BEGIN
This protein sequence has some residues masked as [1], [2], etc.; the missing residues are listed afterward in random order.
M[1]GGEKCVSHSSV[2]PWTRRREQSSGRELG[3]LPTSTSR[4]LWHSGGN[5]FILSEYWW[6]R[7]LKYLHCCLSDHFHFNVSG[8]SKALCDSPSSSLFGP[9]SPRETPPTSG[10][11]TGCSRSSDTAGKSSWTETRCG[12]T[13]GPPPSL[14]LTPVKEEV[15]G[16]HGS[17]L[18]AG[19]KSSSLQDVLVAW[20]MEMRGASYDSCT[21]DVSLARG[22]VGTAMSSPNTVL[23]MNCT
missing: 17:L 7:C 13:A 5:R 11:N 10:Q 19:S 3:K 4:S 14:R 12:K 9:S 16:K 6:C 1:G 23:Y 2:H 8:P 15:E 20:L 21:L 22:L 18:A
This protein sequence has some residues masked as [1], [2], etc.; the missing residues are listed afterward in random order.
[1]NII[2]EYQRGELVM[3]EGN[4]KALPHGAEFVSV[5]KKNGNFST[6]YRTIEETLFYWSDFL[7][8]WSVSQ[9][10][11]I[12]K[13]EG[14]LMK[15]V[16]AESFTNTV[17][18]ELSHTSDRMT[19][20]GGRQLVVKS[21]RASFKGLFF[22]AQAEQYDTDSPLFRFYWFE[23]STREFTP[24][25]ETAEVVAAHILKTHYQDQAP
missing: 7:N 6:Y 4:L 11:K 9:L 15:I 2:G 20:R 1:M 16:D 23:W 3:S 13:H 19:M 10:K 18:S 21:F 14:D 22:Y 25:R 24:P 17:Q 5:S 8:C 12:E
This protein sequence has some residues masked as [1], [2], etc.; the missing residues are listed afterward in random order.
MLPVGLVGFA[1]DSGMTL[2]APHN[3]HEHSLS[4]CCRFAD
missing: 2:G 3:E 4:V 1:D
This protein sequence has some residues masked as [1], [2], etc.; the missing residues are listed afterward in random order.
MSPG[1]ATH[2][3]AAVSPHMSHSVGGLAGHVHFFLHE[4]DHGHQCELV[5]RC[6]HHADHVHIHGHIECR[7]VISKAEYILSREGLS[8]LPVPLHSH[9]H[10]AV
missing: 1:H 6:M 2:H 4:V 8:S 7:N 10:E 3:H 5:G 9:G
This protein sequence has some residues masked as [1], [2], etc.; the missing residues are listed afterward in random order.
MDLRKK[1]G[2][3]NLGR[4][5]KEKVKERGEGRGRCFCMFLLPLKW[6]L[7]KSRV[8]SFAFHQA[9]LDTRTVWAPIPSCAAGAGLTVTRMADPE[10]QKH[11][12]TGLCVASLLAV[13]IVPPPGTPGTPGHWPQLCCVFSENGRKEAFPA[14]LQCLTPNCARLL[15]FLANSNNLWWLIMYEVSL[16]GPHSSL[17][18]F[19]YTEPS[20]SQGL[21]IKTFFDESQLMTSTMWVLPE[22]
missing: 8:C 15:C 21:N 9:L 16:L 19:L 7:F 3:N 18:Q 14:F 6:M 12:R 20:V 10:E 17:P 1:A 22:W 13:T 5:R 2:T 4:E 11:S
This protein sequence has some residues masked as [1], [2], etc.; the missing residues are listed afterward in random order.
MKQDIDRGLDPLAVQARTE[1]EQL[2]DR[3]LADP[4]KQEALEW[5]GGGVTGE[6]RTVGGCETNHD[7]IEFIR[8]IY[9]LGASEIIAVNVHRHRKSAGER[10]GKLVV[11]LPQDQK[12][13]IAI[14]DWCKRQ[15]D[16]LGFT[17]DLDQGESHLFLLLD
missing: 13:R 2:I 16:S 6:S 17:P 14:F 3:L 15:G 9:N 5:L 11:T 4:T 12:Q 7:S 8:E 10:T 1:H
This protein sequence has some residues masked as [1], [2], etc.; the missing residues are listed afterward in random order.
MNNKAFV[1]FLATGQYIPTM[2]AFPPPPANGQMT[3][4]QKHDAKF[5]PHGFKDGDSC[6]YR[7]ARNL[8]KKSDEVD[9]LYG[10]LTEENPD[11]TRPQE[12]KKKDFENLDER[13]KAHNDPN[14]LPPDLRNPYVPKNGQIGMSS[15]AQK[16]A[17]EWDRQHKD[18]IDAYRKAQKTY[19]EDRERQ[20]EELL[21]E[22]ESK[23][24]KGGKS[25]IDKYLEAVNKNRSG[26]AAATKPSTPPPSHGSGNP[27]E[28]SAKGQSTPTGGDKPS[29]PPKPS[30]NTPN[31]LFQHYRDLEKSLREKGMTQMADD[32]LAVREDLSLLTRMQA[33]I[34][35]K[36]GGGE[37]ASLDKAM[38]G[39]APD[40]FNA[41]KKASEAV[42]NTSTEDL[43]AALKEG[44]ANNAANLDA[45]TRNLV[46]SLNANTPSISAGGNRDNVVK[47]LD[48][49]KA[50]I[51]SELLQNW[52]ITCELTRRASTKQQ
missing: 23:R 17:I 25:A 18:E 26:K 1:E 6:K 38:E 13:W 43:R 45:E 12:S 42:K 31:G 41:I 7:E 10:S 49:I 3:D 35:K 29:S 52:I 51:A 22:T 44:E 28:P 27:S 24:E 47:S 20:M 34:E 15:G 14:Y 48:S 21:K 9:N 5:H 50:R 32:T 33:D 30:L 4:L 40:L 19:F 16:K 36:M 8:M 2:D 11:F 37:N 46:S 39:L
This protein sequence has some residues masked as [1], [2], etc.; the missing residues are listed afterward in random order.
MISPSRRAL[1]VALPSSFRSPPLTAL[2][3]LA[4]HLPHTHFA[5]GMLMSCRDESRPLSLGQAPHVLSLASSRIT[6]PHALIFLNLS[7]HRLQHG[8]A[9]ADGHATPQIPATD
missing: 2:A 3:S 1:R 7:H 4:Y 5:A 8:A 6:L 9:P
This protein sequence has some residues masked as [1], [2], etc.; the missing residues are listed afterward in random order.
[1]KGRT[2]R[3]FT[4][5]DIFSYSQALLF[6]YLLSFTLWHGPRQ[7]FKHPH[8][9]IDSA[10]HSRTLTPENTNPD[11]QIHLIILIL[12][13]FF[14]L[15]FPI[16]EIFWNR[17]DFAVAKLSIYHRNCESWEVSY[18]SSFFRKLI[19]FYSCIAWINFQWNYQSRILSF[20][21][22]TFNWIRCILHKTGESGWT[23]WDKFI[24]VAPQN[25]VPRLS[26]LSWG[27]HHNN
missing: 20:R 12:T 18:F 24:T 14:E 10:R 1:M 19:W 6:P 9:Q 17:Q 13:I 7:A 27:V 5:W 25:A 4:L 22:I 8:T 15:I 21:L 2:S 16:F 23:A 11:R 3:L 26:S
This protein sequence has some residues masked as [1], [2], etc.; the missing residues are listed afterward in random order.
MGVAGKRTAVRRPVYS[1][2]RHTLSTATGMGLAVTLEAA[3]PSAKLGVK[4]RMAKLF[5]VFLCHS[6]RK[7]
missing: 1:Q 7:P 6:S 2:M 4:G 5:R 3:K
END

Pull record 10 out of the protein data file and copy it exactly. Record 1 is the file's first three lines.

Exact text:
This protein sequence has some residues masked as [1], [2], etc.; the missing residues are listed afterward in random order.
MGVAGKRTAVRRPVYS[1][2]RHTLSTATGMGLAVTLEAA[3]PSAKLGVK[4]RMAKLF[5]VFLCHS[6]RK[7]
missing: 1:Q 7:P 6:S 2:M 4:G 5:R 3:K